Once again, despite the flurry of so-called experts who were quoted in the financial media saying President Trump has no idea what he's talking about when he tweeted that Amazon "are putting many thousands of retailers out of business", somebody with experience running one of the world's largest retailers shocked a handful of financial journalists on CNBC when he said Friday afternoon on "the Closing Bell" that, actually, Trump has a point.
As Bill Simon, former CEO of Walmart US, said Congress should look into splitting up Amazon.
"They're not making money in retail, and they're putting retailers out of business," Simon told CNBC.
Simon said Amazon has operated its retail segment at a loss while relying on more profitable business segments - like Amazon Web Services - to offset these losses. The company's explicit goal is to drive its competitors out of business before seizing their market share.
It's because of this type of behavior that the government should intercede.
"It's anti-competitive, it's predatory, and it's not right," said Simon. "It's not going to hurt the big ones. Walmart can adjusted. It'll be there. Costco will continue to thrive.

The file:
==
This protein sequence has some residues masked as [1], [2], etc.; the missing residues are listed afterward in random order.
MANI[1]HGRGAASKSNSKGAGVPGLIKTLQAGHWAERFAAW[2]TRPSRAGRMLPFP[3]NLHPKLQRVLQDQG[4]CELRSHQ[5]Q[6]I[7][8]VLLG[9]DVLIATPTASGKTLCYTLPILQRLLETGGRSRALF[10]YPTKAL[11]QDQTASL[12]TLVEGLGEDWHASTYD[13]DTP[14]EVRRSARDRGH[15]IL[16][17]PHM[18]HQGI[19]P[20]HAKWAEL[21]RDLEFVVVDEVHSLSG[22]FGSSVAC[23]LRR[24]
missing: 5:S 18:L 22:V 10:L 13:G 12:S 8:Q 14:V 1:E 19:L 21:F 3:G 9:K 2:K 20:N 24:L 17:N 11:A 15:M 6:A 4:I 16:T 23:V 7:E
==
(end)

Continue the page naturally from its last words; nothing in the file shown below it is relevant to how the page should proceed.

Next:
"It'll hurt small retailers, and it'll hurt specialty chains," he said. "You see what's happened to Toys R Us and department stores. JC Penney is in trouble. And it's because Amazon sells below cost and continues to do that," Simon said.
"It's destroying jobs and it's destroying value in the sector."
Trump published his controversial tweet early Friday, reigniting the selling pressure on Amazon's share price.
The battle over whether Amazon should pay more taxes centers on a 1992 Supreme Court decision which ruled that states couldn't collect sales taxes gathered by mail-order catalog unless the business is physically located in that state.
As one might imagine, this ruling - issued a year before the consumer-Web revolution began in earnest - is at the center over the battle over whether e-commerce businesses should pay more in local and state taxes.
And as Gerald Storch told CNBC the ruling is "an antiquated decision."
But its existence means that the Supreme Court, not the president, must be the driving force in upending the status quo.